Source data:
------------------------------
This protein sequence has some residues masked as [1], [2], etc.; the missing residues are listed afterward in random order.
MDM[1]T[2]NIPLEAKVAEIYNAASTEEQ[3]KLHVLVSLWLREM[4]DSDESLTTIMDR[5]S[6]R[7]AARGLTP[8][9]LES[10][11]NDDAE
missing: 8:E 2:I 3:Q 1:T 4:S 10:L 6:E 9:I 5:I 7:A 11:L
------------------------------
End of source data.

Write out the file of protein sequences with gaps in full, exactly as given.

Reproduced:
This protein sequence has some residues masked as [1], [2], etc.; the missing residues are listed afterward in random order.
MDM[1]T[2]NIPLEAKVAEIYNAASTEEQ[3]KLHVLVSLWLREM[4]DSDESLTTIMDR[5]S[6]R[7]AARGLTP[8][9]LES[10][11]NDDAE
missing: 8:E 2:I 3:Q 1:T 4:S 10:L 6:E 9:I 5:I 7:A 11:L